Find common difference or common ratio in a sequence. 
1) What is the common difference in the sequence
2m + 1, 4m + 4, 6m + 7, 8m + 10, ... ?
A "common difference" tells you that this is an arithmetic sequence where something is being added to each term to get the next term. To find what is being added, subtract any term from the term to its immediate right.
(4m + 4)  (2m + 1) = 2m + 3 is the common difference
2) What is the common ratio of the sequence
A "common ratio" tells you that this is a geometric sequence where something is being multiplied to each term to get the next term. To find what is being multiplied, divided any term by the term immediately in front (to the left) of it.

First,
Now,
remember the rules for working with exponents involving division. Subtract the exponents, place result in numerator, or place where larger exponent resides.
The common ratio is .

3) What is the common ratio of a geometric sequence whose first term is 27 and whose fourth term is 64?
If the term numbers are small enough, make a visual of the sequence.
From the visual we can see that 27 • r • r • r = 64, or 27r^{3} = 64.
(27 gets multiplied by the common ratio 3 times to arrive at 64)
The common ratio is 4/3.


Find a specific term in a sequence. 
1) Find the 12^{th} term of the sequence a_{n} = n(n + 2).
Substitute the number of the term into the sequence formula.
a_{12} = 12 (12 + 2) = 12 (14) = 168
2) Find the 15^{th} term of the sequence f (n) = (1)^{n1}n^{2}.
f (15) = (1)^{151}15^{2} = (1)^{14}15^{2} = 1•225 = 225
3) If f (1) = 3 and f (n) = 2f (n  1) + 1, then f (5) = _______.
This is a recursive formula where the formula is based upon the term that comes directly before the term you seek. To find the fifth term, we need to know the fourth term. To find the fourth term, you need to know the third term, and so on.
f (1) = 3
f (2) = 2(3) + 1 = 5
f (3) = 2 (5) + 1= 11
f (4) = 2(11) + 1 = 21
f (5) = 2(21) + 1 = 43
Analyze the problem and solve using sequence skills. 
1) The diagrams below represent the first three terms of a sequence, where the terms correspond to the number of shaded squares in each diagram.
Assuming that this pattern continues, which formula determines a_{n},
the number of shaded squares in the n^{th} term?
1) a_{n} = 6n + 4 2) a_{n} = 6n + 8 3) a_{n} = 6n + 10 4) a_{n} = 6n + 12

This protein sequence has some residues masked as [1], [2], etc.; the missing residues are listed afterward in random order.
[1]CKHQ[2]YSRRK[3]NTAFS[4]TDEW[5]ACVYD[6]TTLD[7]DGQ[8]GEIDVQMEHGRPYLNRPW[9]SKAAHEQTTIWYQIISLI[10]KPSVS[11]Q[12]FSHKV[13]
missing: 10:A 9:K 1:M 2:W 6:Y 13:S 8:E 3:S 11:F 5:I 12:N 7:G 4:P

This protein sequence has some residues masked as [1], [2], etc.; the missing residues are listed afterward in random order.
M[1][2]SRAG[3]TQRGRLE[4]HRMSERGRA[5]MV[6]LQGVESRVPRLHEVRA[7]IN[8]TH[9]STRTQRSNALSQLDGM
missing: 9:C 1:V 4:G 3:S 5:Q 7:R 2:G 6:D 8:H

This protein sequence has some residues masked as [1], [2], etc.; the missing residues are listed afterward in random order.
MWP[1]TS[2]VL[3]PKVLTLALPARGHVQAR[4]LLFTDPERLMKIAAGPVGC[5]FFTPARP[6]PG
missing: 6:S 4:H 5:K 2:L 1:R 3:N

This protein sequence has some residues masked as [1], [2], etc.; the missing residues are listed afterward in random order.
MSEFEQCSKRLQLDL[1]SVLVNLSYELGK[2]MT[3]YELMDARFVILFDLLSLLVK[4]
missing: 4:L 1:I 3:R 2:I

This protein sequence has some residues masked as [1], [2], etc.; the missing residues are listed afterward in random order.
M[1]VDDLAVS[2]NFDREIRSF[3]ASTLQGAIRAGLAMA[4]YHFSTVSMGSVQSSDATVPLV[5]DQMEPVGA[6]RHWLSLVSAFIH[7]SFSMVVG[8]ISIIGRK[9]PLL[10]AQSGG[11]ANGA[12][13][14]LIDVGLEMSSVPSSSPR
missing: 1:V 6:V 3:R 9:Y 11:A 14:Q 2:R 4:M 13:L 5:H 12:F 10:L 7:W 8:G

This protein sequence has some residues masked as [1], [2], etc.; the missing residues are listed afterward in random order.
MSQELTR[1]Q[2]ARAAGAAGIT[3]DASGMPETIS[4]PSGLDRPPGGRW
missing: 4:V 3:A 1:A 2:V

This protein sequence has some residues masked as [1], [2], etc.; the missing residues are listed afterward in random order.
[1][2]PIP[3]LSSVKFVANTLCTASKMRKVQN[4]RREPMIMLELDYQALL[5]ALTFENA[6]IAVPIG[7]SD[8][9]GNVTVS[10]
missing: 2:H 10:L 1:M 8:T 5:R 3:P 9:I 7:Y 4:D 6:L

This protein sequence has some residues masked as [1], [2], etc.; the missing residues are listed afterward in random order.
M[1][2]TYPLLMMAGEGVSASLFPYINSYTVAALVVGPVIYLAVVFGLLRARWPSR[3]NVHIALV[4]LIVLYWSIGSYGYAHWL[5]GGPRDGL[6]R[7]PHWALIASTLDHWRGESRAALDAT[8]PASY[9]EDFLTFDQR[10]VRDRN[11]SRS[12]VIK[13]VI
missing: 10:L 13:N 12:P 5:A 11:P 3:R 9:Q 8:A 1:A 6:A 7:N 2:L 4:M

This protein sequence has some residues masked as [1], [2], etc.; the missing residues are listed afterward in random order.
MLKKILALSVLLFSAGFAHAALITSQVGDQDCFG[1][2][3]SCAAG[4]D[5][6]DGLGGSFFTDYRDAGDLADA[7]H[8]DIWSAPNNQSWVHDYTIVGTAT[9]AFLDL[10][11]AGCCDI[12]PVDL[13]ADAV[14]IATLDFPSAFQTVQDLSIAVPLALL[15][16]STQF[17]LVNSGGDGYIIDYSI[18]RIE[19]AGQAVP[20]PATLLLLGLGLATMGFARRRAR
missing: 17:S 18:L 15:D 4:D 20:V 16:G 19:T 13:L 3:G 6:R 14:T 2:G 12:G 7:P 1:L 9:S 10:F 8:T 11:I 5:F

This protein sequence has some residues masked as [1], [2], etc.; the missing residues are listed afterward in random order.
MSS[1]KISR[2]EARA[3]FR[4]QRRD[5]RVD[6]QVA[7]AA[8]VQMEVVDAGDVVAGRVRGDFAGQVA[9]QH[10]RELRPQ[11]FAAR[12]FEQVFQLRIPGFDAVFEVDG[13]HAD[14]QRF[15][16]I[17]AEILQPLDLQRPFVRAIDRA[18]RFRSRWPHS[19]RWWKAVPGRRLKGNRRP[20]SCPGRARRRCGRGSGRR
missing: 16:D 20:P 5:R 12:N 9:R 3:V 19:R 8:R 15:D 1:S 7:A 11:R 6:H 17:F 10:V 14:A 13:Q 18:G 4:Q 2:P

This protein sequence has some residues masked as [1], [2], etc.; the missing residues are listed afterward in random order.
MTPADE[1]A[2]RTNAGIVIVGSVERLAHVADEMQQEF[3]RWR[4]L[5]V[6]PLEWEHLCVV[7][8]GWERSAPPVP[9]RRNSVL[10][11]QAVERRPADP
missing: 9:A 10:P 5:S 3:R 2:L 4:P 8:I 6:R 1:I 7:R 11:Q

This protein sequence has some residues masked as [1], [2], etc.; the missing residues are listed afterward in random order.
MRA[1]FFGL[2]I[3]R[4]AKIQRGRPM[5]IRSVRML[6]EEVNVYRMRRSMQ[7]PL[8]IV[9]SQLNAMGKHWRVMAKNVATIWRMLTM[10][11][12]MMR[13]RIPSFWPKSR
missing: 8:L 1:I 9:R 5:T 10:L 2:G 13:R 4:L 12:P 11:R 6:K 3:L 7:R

Make a list of the shaded squares so you can see the developing pattern. 
First term has 16 shaded squares.
Second term has 22 shaded squares.
Third term has
28 shaded squares. 
16, 22, 28, ... represents the sequence.
The sequence is arithmetic
with a common difference of 6.

Examine the sequence as it relates to n: 
When n = 1, the term is 16 = 6•1 + 10.
When n = 2, the term is 22 = 6•2 + 10.
When n = 3, the term is 28 = 6•3 + 10.
Only choice 3 gives this pattern.

2) A seedling is 3 inches tall and is predicted to grow an additional 4 inches each week. Which of the following formulas can be used to predict the height of the seedling at the end of n weeks, assuming this growth pattern continues?
I. a_{n} = 4n + 3
II.
a_{n} = 4n + 3(n  1)
III.
a_{1} = 7; a_{n} = a_{n1} + 4 
1) I and II 2) I and III 3) II only 4) III only
At the end of the first week, the seedling will be 7 inches tall. At the end of the second week it will be 11 inches tall and so on. Using the sequence to represent the height at the end of each week, we have 7, 11, 15, 19, ...
Glance at the choices. Choice I and choice II are not equivalent expressions, so they cannot both be true. By substitution of n = 1, 2, 3, 4, ..., choice I gives 7, 11, 15, 19, ... while choice II gives 4, 11, 18, 25, ...
Choice III is a recursive formula stating that the first term is 7 and each successive term is 4 more than the term in front of it. 7, 11, 15, 19, ...
Choices I and III represent the growth of the seedling.
3) Given a sequence whose n^{th} term is given by the explicit formula: a_{n} = 2n = 1
a) Write the first three terms of the sequence.
b) Find the 25^{th} term.
c) Find the number of the term whose value is 407.
d) Will there be a term whose value is 90? Explain.
SOLUTION:
a) Since n is a natural number (1, 2, 3, 4, ...), the first term of a sequence will begin with n = 1. 

a_{1} = 2(1)  1 = 1
a_{2} = 2(2)  1 = 3
a_{3} = 2(3)  1 = 5 
Notice that n is replaced with the number of the term
you are trying to find. 

b) a_{25} = 2(25)  1 = 49 
c) 2n  1 = 307
2n = 408
n = 204 The 204^{th} term. 
d) No.
2n  1 = 90
2n = 91
n = 45.5 (not a natural (counting) number)
You cannot have 45½ terms. The number of terms must be a counting number (1, 2, 3, ...).